June 10, 2022
Good morning, MindSite News readers. Research Roundup is on a summer hiatus.
Today we are pleased to bring you two stories that represent what we’re trying to do at MindSite News. One looks at an innovative program to create solutions to the youth mental health crisis; the other investigates politicized efforts to undermine this very work.
On Wednesday, in our Solutions Lab section, we published an on-the-ground look at the TRAILS program in Michigan, which helps students feel connected and engaged in their classrooms and lives – and trains teachers and school personnel to support students and recognize when they are disturbed or suicidal. It is the kind of program that may help reduce the wave of depression and anxiety that young Americans are experiencing, a crisis linked to the sharp rise in the rate of youth suicides. It was co-published with Bridge Michigan, another nonprofit news outlet.
A related MindSite News investigation, published in April, looked at the campaign against social-emotional learning waged by conservative groups with ties to dark money. Here’s an excerpt from the Solutions Lab story, and below it, an excerpt from our investigation.
The bell rang a little after a gloomy dawn. As a trickle of A.P. Spanish students settled into their wooden desks, teacher Zachary Daniels powered up his smartboard. Behind him, the classroom wall was covered with translated verbs – Explico (explain), Escribe (write) – written on a large, white scroll.
For this morning’s lesson, Daniels asked the students to use a different kind of language, to look within and name a feeling. Did they walk through the doors feeling humiliated? Guilty? Peaceful? Were their outlooks tainted by hopelessness or brightened by hope?
It was late March and the world outside Paw Paw High School, located in a rural stretch of western Michigan, seemed increasingly threatening. The war raging in Ukraine was dominating airwaves and news feeds. A school shooting in Oxford, Michigan, had left four students dead. And Covid continued its inexorable march.
As Daniels spoke, he passed out a worksheet filled with 29 colorful, cartoon images of children’s faces, each expressing a unique mood. The worksheet guided the students to rate the intensity of their feelings on a scale of 1 to 10, and they jotted down their answers quietly.
“The way we think and feel and act affects the next situation that comes up,” Daniels told the class. “And that creates a cycle that can really impact the way that our days go.”
The mindfulness check has become a weekly ritual for the 650 or so students at Paw Paw High. Daniels wants his students to interpret their thoughts and feelings in a non-judgmental way. Mastering this skill will take consistent practice.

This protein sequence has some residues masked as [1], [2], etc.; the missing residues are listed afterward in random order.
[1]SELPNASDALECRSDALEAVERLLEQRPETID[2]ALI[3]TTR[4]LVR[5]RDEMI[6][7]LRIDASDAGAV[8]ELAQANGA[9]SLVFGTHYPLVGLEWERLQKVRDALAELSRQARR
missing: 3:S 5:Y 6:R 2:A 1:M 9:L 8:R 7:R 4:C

Read the rest of this story here.
During the pandemic, Idaho students, teachers and families were hit hard by school closures, coronavirus breakouts, and a brewing mental health crisis. Suicide attempts among kids twelve and under were on the rise. And a 2021 report from the state’s hospital emergency departments suggested many youth in Idaho – like kids throughout the country – were struggling with thoughts of depression, self-harm and hopelessness.
Small wonder that Sherri Ybarra, the state’s Republican superintendent of public instruction, appeared frustrated last fall by protests about the state’s support for social-emotional learning (SEL) – an educational approach based on the idea that kids learn and do best when they feel safe, valued and connected. In October, a libertarian group called the Idaho Freedom Foundation assailed the education department’s SEL efforts as a stealth campaign “to hide a vehicle for critical race theory from the public.”
At a virtual symposium on school safety shortly afterward, Ybarra defended SEL forcefully, citing a student suicide days earlier and a school shooting incident last May, according to an account of the meeting on IdahoEdNews.org, a local news site.
“Depression, alcohol, suicide – those things know no boundaries, and no demographic when it comes to affecting our kids,” she told symposium attendees, adding that she and the education department “will not tolerate being shamed or scared off of a program that prevents kids from dying.”
Read the rest of this story here.
Thanks for reading and see you next time,
The MindSite News Team
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The name “MindSite News” is used with the express permission of Mindsight Institute, an educational organization offering online learning and in-person workshops in the field of mental health and wellbeing. MindSite News and Mindsight Institute are separate, unaffiliated entities that are aligned in making science accessible and promoting mental health globally.